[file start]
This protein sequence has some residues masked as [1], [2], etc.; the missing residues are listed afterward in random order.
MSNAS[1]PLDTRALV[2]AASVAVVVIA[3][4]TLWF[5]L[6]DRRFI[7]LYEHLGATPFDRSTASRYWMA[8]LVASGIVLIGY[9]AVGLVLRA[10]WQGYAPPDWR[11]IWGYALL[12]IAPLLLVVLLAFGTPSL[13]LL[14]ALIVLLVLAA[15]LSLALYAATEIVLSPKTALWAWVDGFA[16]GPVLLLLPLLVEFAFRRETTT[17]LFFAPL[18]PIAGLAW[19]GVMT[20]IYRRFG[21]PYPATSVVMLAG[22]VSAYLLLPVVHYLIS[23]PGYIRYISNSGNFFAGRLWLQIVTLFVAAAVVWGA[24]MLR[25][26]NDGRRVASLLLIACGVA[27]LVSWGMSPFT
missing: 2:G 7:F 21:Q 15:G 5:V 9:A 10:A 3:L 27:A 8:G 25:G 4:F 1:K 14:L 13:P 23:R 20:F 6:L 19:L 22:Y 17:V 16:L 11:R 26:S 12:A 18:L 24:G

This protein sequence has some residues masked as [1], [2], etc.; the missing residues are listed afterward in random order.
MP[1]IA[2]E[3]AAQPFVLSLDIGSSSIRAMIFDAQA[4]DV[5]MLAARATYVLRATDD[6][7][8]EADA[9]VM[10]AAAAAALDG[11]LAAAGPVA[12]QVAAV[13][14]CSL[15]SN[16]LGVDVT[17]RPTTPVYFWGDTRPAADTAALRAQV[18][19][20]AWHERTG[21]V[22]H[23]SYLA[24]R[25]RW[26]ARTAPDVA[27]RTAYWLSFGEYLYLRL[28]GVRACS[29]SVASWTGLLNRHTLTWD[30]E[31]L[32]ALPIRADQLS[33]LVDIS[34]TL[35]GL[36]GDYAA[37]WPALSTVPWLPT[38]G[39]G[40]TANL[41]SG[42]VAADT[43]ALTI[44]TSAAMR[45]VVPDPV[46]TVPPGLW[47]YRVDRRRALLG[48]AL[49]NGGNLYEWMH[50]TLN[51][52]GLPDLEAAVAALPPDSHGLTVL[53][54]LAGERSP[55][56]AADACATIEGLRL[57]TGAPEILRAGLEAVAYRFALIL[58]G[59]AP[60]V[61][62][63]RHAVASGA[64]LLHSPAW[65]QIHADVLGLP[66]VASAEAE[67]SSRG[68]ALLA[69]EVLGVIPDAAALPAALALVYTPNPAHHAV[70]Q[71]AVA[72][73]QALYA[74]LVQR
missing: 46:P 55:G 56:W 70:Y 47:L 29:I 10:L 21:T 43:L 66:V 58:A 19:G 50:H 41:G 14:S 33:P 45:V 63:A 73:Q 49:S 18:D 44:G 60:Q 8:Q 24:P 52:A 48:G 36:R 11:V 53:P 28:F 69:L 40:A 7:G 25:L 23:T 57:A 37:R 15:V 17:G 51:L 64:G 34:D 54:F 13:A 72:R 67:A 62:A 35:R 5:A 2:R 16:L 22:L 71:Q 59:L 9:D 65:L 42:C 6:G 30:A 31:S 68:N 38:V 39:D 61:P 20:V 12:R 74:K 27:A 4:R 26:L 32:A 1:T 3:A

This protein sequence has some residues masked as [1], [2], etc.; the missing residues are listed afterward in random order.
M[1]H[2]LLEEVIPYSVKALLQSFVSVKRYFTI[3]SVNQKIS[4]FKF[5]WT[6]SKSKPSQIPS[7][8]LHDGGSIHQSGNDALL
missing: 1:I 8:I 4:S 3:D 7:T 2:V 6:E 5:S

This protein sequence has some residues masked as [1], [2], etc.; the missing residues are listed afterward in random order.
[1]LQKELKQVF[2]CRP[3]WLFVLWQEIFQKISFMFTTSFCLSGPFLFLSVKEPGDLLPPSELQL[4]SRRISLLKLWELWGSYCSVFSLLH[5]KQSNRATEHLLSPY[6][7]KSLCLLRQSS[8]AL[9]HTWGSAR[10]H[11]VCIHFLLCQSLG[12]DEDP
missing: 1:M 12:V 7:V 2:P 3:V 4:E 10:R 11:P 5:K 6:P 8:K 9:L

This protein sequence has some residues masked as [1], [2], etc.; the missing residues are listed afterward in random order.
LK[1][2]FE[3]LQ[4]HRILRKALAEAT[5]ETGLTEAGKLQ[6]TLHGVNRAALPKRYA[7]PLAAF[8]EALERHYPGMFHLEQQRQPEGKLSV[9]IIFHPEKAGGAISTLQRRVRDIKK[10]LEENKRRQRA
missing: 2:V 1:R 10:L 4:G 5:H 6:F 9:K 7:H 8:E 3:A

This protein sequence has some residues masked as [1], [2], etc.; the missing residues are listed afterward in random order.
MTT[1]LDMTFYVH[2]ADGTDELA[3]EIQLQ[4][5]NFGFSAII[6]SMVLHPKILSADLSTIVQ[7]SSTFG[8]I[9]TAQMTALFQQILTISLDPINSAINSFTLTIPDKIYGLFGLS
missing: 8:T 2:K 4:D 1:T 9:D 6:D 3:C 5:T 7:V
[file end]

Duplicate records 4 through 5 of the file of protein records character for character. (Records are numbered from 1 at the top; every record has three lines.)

This protein sequence has some residues masked as [1], [2], etc.; the missing residues are listed afterward in random order.
[1]LQKELKQVF[2]CRP[3]WLFVLWQEIFQKISFMFTTSFCLSGPFLFLSVKEPGDLLPPSELQL[4]SRRISLLKLWELWGSYCSVFSLLH[5]KQSNRATEHLLSPY[6][7]KSLCLLRQSS[8]AL[9]HTWGSAR[10]H[11]VCIHFLLCQSLG[12]DEDP
missing: 1:M 12:V 7:V 2:P 3:V 4:E 10:R 11:P 5:K 6:P 8:K 9:L

This protein sequence has some residues masked as [1], [2], etc.; the missing residues are listed afterward in random order.
LK[1][2]FE[3]LQ[4]HRILRKALAEAT[5]ETGLTEAGKLQ[6]TLHGVNRAALPKRYA[7]PLAAF[8]EALERHYPGMFHLEQQRQPEGKLSV[9]IIFHPEKAGGAISTLQRRVRDIKK[10]LEENKRRQRA
missing: 2:V 1:R 10:L 4:G 5:H 6:F 9:K 7:H 8:E 3:A